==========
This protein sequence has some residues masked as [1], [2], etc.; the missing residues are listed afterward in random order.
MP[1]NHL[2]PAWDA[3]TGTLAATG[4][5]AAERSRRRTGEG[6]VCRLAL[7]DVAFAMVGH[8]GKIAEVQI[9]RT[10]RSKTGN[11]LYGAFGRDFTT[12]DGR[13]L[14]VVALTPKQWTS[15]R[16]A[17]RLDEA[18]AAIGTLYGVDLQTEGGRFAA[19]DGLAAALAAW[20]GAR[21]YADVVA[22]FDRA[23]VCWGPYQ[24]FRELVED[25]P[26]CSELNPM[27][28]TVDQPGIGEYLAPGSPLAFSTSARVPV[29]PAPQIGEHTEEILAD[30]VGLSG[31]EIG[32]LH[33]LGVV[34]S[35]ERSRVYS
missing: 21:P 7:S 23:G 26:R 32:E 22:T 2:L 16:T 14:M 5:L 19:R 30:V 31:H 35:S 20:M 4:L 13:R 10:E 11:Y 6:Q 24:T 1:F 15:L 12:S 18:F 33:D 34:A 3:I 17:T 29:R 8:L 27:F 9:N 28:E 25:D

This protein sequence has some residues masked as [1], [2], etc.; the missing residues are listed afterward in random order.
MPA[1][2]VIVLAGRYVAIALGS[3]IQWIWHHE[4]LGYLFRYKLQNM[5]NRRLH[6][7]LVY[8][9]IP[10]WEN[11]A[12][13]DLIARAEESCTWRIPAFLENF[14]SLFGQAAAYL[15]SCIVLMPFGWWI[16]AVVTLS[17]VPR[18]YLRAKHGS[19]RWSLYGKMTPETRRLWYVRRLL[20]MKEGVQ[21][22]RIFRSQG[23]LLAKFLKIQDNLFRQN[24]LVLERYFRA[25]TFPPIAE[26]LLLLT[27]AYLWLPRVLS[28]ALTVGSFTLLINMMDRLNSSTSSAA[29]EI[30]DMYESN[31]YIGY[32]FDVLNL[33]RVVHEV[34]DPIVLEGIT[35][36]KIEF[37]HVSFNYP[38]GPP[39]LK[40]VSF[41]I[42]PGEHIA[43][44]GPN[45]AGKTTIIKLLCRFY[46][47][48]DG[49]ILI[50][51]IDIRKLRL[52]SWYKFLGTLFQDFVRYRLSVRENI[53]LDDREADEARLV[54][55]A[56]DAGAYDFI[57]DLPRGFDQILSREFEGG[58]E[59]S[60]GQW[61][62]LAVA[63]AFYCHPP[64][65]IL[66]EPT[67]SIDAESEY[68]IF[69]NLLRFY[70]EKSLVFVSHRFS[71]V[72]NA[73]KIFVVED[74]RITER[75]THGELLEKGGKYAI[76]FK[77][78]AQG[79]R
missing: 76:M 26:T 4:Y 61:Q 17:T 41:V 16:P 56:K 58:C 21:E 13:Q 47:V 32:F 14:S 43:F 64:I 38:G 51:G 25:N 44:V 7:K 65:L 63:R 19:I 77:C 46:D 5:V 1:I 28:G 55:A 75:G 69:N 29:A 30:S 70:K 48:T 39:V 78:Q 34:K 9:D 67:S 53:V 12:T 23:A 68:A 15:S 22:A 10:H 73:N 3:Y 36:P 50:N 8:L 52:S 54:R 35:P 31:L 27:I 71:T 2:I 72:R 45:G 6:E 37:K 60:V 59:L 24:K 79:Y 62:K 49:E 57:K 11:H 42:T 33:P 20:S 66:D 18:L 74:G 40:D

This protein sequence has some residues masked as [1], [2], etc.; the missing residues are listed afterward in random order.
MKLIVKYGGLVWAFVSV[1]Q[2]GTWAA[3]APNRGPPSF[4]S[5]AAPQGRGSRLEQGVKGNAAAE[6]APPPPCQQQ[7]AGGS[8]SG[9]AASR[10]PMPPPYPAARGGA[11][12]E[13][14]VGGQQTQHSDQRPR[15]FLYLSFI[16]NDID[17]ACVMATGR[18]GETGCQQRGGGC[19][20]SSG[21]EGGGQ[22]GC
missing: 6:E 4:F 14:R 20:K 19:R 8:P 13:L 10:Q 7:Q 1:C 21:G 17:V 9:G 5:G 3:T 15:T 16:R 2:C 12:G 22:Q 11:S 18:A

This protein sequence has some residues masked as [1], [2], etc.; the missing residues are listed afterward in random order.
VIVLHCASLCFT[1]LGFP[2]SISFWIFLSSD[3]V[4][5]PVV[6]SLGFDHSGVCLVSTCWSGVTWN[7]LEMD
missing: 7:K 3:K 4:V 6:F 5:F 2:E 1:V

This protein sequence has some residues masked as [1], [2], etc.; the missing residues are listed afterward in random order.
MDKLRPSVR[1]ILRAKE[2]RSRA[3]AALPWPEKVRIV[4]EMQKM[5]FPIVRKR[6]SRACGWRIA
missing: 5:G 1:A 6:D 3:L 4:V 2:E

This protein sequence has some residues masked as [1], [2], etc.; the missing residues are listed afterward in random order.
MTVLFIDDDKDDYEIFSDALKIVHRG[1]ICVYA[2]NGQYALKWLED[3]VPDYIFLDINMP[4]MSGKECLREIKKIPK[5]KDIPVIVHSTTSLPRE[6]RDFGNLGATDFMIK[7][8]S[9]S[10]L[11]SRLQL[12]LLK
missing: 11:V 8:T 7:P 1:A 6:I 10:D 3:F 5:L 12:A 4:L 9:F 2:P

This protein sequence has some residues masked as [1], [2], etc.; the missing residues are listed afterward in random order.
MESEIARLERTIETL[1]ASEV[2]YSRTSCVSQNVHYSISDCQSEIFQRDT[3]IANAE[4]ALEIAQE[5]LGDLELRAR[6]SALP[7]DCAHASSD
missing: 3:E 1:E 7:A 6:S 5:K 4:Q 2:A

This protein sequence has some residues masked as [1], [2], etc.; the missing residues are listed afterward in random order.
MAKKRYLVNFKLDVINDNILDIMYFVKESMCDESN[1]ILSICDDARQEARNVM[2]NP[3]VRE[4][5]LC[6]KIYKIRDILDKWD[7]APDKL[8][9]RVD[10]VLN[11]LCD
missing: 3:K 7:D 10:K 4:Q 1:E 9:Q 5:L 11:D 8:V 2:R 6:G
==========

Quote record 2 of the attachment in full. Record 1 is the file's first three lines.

This protein sequence has some residues masked as [1], [2], etc.; the missing residues are listed afterward in random order.
MPA[1][2]VIVLAGRYVAIALGS[3]IQWIWHHE[4]LGYLFRYKLQNM[5]NRRLH[6][7]LVY[8][9]IP[10]WEN[11]A[12][13]DLIARAEESCTWRIPAFLENF[14]SLFGQAAAYL[15]SCIVLMPFGWWI[16]AVVTLS[17]VPR[18]YLRAKHGS[19]RWSLYGKMTPETRRLWYVRRLL[20]MKEGVQ[21][22]RIFRSQG[23]LLAKFLKIQDNLFRQN[24]LVLERYFRA[25]TFPPIAE[26]LLLLT[27]AYLWLPRVLS[28]ALTVGSFTLLINMMDRLNSSTSSAA[29]EI[30]DMYESN[31]YIGY[32]FDVLNL[33]RVVHEV[34]DPIVLEGIT[35][36]KIEF[37]HVSFNYP[38]GPP[39]LK[40]VSF[41]I[42]PGEHIA[43][44]GPN[45]AGKTTIIKLLCRFY[46][47][48]DG[49]ILI[50][51]IDIRKLRL[52]SWYKFLGTLFQDFVRYRLSVRENI[53]LDDREADEARLV[54][55]A[56]DAGAYDFI[57]DLPRGFDQILSREFEGG[58]E[59]S[60]GQW[61][62]LAVA[63]AFYCHPP[64][65]IL[66]EPT[67]SIDAESEY[68]IF[69]NLLRFY[70]EKSLVFVSHRFS[71]V[72]NA[73]KIFVVED[74]RITER[75]THGELLEKGGKYAI[76]FK[77][78]AQG[79]R
missing: 76:M 26:T 4:Y 61:Q 17:T 41:V 16:P 56:K 58:C 21:E 13:Q 47:V 32:F 14:S 43:F 64:I 38:G 51:G 25:N 44:V 7:K 65:L 63:R 19:I 77:C 46:D 5:V 1:I 28:G 55:A 75:G 69:N 29:A 30:S 70:K 48:T 39:V 78:Q 34:K 9:D 67:S 53:V 12:T 23:A 68:A 15:S 22:A 10:H 73:N 3:Y 36:P 50:N 8:L 52:S 54:R 35:P 31:L 27:I 71:T 2:I 72:R 45:G 6:E 37:K 60:V 59:L 24:K 79:Y 62:K 49:E 57:K 11:H 42:T 33:P 20:S 66:D 18:L 74:G 40:D